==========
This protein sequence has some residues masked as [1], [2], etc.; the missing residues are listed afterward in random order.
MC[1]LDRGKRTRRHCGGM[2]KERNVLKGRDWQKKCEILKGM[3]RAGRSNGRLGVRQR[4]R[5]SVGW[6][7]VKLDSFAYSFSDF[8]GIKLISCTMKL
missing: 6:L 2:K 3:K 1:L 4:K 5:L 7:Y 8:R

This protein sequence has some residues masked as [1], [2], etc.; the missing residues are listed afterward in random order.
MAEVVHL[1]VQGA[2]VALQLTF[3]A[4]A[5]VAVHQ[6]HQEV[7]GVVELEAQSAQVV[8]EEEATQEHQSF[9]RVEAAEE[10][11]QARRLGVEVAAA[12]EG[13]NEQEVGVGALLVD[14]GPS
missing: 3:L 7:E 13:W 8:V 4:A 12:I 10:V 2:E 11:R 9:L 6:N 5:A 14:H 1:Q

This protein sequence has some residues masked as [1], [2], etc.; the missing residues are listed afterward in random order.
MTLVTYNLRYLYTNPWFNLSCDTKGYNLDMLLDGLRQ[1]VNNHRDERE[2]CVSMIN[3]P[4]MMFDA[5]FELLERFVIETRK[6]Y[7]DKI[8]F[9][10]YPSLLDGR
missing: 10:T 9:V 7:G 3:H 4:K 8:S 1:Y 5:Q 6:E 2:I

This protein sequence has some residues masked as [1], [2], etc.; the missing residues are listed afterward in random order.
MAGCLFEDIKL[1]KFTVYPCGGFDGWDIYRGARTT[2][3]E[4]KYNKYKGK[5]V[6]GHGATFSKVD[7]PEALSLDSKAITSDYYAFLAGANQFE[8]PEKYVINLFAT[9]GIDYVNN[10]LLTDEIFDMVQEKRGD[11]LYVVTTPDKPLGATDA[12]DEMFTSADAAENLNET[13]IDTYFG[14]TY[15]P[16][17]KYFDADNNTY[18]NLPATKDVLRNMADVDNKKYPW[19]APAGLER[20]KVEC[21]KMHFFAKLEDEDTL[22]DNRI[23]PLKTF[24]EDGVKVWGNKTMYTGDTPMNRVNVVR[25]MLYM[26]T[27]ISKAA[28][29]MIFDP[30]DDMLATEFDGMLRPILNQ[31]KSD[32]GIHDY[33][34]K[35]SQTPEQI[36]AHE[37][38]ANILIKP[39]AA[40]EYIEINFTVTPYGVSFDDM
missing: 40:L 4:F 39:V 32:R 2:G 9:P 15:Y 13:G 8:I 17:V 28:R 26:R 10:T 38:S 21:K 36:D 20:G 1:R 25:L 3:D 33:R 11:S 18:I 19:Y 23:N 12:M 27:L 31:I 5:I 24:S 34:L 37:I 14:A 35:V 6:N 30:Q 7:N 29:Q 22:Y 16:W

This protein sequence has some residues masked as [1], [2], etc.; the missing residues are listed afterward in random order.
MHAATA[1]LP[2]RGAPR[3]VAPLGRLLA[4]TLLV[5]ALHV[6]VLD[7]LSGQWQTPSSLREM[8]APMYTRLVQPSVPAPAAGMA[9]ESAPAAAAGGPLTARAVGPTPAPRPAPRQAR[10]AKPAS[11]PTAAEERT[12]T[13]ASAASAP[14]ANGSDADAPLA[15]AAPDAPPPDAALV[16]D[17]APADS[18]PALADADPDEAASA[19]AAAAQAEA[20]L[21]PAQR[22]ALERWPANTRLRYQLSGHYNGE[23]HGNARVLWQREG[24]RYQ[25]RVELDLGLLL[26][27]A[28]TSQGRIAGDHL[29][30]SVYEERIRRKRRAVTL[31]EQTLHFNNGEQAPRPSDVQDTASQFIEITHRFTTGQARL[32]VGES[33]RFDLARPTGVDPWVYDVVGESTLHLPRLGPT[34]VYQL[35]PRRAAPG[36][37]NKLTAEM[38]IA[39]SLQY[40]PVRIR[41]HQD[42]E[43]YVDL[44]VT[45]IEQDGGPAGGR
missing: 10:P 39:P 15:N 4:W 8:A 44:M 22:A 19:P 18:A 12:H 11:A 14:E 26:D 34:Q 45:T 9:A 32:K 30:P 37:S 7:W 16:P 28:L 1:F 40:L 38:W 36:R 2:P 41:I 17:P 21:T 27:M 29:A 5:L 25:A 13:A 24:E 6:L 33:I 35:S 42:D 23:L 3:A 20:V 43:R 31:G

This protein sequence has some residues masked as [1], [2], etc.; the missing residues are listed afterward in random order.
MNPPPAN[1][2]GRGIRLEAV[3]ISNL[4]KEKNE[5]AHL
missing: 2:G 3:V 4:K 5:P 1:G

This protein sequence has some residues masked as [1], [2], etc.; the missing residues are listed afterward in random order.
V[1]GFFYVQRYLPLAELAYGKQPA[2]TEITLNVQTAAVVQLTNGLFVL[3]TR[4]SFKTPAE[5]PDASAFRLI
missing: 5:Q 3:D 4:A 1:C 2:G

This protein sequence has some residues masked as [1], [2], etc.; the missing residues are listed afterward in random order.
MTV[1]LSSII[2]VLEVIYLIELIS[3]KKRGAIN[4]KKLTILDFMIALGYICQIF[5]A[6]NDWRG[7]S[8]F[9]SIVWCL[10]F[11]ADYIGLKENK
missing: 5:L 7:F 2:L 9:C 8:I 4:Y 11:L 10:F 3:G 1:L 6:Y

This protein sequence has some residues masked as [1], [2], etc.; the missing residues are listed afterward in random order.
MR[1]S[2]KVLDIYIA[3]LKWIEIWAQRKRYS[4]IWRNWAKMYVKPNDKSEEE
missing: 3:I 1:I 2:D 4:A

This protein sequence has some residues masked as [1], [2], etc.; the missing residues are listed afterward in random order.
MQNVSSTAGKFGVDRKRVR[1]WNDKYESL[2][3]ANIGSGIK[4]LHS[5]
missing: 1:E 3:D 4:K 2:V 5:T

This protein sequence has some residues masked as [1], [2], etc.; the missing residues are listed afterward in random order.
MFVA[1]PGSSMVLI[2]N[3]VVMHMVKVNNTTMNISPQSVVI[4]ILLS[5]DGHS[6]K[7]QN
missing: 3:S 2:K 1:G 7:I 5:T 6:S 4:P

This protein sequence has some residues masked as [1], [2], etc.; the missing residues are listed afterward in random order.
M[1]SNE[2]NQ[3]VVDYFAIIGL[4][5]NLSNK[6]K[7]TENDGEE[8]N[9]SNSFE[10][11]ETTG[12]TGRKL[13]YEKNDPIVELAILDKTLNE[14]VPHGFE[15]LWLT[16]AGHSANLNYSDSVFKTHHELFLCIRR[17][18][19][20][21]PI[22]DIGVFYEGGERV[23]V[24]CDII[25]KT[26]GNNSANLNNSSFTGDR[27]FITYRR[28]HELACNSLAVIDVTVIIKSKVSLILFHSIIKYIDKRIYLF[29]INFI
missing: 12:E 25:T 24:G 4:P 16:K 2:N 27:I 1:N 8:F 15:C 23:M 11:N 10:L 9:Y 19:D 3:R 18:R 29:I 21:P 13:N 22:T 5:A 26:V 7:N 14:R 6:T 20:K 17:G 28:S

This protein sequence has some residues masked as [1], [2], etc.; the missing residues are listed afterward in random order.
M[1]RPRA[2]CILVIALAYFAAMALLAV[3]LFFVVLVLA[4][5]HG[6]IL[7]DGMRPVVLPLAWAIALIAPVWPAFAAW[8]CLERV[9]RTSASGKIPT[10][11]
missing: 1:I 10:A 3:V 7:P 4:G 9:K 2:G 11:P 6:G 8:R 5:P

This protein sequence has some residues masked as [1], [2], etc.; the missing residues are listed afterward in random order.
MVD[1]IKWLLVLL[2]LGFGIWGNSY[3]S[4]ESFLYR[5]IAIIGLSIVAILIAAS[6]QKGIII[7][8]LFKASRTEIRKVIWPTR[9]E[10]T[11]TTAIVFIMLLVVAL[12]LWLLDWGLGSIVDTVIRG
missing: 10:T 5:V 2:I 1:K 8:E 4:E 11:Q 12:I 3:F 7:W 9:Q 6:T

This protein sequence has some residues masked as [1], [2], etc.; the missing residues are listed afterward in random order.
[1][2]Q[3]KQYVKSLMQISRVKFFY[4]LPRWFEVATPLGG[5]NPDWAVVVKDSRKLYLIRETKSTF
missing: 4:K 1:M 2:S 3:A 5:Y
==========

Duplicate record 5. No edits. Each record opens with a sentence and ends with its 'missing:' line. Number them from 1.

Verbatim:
This protein sequence has some residues masked as [1], [2], etc.; the missing residues are listed afterward in random order.
MHAATA[1]LP[2]RGAPR[3]VAPLGRLLA[4]TLLV[5]ALHV[6]VLD[7]LSGQWQTPSSLREM[8]APMYTRLVQPSVPAPAAGMA[9]ESAPAAAAGGPLTARAVGPTPAPRPAPRQAR[10]AKPAS[11]PTAAEERT[12]T[13]ASAASAP[14]ANGSDADAPLA[15]AAPDAPPPDAALV[16]D[17]APADS[18]PALADADPDEAASA[19]AAAAQAEA[20]L[21]PAQR[22]ALERWPANTRLRYQLSGHYNGE[23]HGNARVLWQREG[24]RYQ[25]RVELDLGLLL[26][27]A[28]TSQGRIAGDHL[29][30]SVYEERIRRKRRAVTL[31]EQTLHFNNGEQAPRPSDVQDTASQFIEITHRFTTGQARL[32]VGES[33]RFDLARPTGVDPWVYDVVGESTLHLPRLGPT[34]VYQL[35]PRRAAPG[36][37]NKLTAEM[38]IA[39]SLQY[40]PVRIR[41]HQD[42]E[43]YVDL[44]VT[45]IEQDGGPAGGR
missing: 10:P 39:P 15:N 4:W 8:A 44:M 22:A 19:P 18:A 12:H 11:A 14:E 26:D 34:Q 45:T 9:A 32:K 30:P 37:S 7:W 16:P 28:L 1:F 40:L 38:W 36:R 2:P 41:I 17:P 21:T 27:M 29:A 5:L 25:A 13:A 24:E 6:L 33:I 35:S 42:D 23:L 3:A 20:V 43:R 31:G